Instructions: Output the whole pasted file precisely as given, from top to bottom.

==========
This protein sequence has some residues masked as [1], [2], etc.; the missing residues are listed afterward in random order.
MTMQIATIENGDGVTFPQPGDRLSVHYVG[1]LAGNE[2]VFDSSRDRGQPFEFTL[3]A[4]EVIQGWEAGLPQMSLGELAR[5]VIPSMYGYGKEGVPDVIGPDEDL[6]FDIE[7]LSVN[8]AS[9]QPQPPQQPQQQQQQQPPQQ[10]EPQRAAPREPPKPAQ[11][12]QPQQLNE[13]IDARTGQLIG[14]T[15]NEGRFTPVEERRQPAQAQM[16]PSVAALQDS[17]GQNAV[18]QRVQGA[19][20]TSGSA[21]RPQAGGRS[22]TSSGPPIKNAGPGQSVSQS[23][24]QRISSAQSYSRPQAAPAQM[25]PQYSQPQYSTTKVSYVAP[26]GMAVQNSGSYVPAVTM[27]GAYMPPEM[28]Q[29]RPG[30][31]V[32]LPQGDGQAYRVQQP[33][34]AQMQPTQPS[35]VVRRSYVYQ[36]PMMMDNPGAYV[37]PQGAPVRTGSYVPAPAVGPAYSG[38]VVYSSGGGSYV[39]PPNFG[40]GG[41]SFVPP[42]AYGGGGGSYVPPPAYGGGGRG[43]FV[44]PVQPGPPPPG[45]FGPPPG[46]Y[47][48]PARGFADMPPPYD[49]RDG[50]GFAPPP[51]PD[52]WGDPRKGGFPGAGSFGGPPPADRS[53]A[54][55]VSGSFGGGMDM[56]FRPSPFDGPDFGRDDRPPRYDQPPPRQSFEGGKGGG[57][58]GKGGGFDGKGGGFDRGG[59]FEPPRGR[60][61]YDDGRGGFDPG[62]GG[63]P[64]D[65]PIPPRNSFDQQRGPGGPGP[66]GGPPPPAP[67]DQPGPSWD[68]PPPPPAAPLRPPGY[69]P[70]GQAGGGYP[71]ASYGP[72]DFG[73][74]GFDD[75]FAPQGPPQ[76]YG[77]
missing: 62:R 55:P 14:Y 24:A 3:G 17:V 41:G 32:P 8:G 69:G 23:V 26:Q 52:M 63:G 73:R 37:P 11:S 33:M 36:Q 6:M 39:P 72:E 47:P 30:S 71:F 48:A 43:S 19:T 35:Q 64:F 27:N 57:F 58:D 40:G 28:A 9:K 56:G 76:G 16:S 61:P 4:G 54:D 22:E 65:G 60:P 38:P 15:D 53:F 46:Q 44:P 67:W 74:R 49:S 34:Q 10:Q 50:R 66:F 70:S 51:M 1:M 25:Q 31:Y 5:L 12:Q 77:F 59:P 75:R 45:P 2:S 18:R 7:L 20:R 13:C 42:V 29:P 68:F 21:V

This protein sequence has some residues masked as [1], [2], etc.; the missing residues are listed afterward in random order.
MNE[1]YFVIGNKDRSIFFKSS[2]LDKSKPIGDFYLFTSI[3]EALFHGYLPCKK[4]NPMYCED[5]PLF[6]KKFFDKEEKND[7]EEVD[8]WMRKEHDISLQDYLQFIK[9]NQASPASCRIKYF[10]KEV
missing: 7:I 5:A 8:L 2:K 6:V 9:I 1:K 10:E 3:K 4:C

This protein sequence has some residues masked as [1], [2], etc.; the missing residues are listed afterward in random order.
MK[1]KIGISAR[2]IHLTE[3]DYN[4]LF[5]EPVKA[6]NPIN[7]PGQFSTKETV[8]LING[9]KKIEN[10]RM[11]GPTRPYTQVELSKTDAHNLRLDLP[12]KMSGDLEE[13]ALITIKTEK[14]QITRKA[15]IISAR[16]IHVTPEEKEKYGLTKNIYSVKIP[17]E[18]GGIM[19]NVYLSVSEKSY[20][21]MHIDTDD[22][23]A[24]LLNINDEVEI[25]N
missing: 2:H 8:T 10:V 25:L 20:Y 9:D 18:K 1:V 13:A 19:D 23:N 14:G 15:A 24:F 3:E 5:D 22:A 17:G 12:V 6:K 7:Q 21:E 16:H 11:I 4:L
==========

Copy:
This protein sequence has some residues masked as [1], [2], etc.; the missing residues are listed afterward in random order.
MTMQIATIENGDGVTFPQPGDRLSVHYVG[1]LAGNE[2]VFDSSRDRGQPFEFTL[3]A[4]EVIQGWEAGLPQMSLGELAR[5]VIPSMYGYGKEGVPDVIGPDEDL[6]FDIE[7]LSVN[8]AS[9]QPQPPQQPQQQQQQQPPQQ[10]EPQRAAPREPPKPAQ[11][12]QPQQLNE[13]IDARTGQLIG[14]T[15]NEGRFTPVEERRQPAQAQM[16]PSVAALQDS[17]GQNAV[18]QRVQGA[19][20]TSGSA[21]RPQAGGRS[22]TSSGPPIKNAGPGQSVSQS[23][24]QRISSAQSYSRPQAAPAQM[25]PQYSQPQYSTTKVSYVAP[26]GMAVQNSGSYVPAVTM[27]GAYMPPEM[28]Q[29]RPG[30][31]V[32]LPQGDGQAYRVQQP[33][34]AQMQPTQPS[35]VVRRSYVYQ[36]PMMMDNPGAYV[37]PQGAPVRTGSYVPAPAVGPAYSG[38]VVYSSGGGSYV[39]PPNFG[40]GG[41]SFVPP[42]AYGGGGGSYVPPPAYGGGGRG[43]FV[44]PVQPGPPPPG[45]FGPPPG[46]Y[47][48]PARGFADMPPPYD[49]RDG[50]GFAPPP[51]PD[52]WGDPRKGGFPGAGSFGGPPPADRS[53]A[54][55]VSGSFGGGMDM[56]FRPSPFDGPDFGRDDRPPRYDQPPPRQSFEGGKGGG[57][58]GKGGGFDGKGGGFDRGG[59]FEPPRGR[60][61]YDDGRGGFDPG[62]GG[63]P[64]D[65]PIPPRNSFDQQRGPGGPGP[66]GGPPPPAP[67]DQPGPSWD[68]PPPPPAAPLRPPGY[69]P[70]GQAGGGYP[71]ASYGP[72]DFG[73][74]GFDD[75]FAPQGPPQ[76]YG[77]
missing: 62:R 55:P 14:Y 24:A 3:G 17:V 41:G 32:P 8:G 69:G 23:V 26:Q 52:M 63:G 73:R 37:P 11:S 33:M 36:Q 6:M 39:P 72:E 47:P 30:S 71:F 48:A 43:S 19:T 35:Q 64:F 27:N 57:F 58:D 40:G 28:A 9:K 56:G 76:G 16:S 61:P 4:G 54:D 22:E 65:G 60:P 38:P 15:D 53:F 46:Q 44:P 67:W 74:R 49:S 34:Q 10:Q 50:R 66:F 70:S 51:M 1:M 25:Q 31:Y 5:L 12:Q 77:F 59:P 75:R 45:P 2:S 18:R 7:L 20:R 13:C 42:V 29:P 68:F 21:V

This protein sequence has some residues masked as [1], [2], etc.; the missing residues are listed afterward in random order.
MNE[1]YFVIGNKDRSIFFKSS[2]LDKSKPIGDFYLFTSI[3]EALFHGYLPCKK[4]NPMYCED[5]PLF[6]KKFFDKEEKND[7]EEVD[8]WMRKEHDISLQDYLQFIK[9]NQASPASCRIKYF[10]KEV
missing: 7:I 5:A 8:L 2:K 6:V 9:I 1:K 10:E 3:K 4:C

This protein sequence has some residues masked as [1], [2], etc.; the missing residues are listed afterward in random order.
MK[1]KIGISAR[2]IHLTE[3]DYN[4]LF[5]EPVKA[6]NPIN[7]PGQFSTKETV[8]LING[9]KKIEN[10]RM[11]GPTRPYTQVELSKTDAHNLRLDLP[12]KMSGDLEE[13]ALITIKTEK[14]QITRKA[15]IISAR[16]IHVTPEEKEKYGLTKNIYSVKIP[17]E[18]GGIM[19]NVYLSVSEKSY[20][21]MHIDTDD[22][23]A[24]LLNINDEVEI[25]N
missing: 2:H 8:T 10:V 25:L 20:Y 9:D 18:K 1:V 13:A 19:D 23:N 14:G 15:A 24:F 3:E 5:D 22:A 17:G 12:V 6:K 7:Q 21:E 16:H 11:I 4:L